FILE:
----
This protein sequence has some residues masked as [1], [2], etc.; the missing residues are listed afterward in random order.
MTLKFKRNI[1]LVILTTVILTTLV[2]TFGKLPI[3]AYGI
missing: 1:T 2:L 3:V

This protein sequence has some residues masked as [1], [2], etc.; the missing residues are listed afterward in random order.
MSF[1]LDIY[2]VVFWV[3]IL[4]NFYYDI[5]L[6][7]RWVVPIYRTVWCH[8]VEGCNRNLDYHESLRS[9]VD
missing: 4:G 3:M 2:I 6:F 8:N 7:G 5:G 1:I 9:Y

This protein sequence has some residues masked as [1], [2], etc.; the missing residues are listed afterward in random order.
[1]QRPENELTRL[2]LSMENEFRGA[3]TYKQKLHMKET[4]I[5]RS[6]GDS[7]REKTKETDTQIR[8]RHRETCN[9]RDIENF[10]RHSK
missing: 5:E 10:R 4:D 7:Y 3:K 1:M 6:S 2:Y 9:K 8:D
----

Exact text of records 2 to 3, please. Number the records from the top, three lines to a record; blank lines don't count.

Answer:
This protein sequence has some residues masked as [1], [2], etc.; the missing residues are listed afterward in random order.
MSF[1]LDIY[2]VVFWV[3]IL[4]NFYYDI[5]L[6][7]RWVVPIYRTVWCH[8]VEGCNRNLDYHESLRS[9]VD
missing: 4:G 3:M 2:I 6:F 8:N 7:G 5:G 1:I 9:Y

This protein sequence has some residues masked as [1], [2], etc.; the missing residues are listed afterward in random order.
[1]QRPENELTRL[2]LSMENEFRGA[3]TYKQKLHMKET[4]I[5]RS[6]GDS[7]REKTKETDTQIR[8]RHRETCN[9]RDIENF[10]RHSK
missing: 5:E 10:R 4:D 7:Y 3:K 1:M 6:S 2:Y 9:K 8:D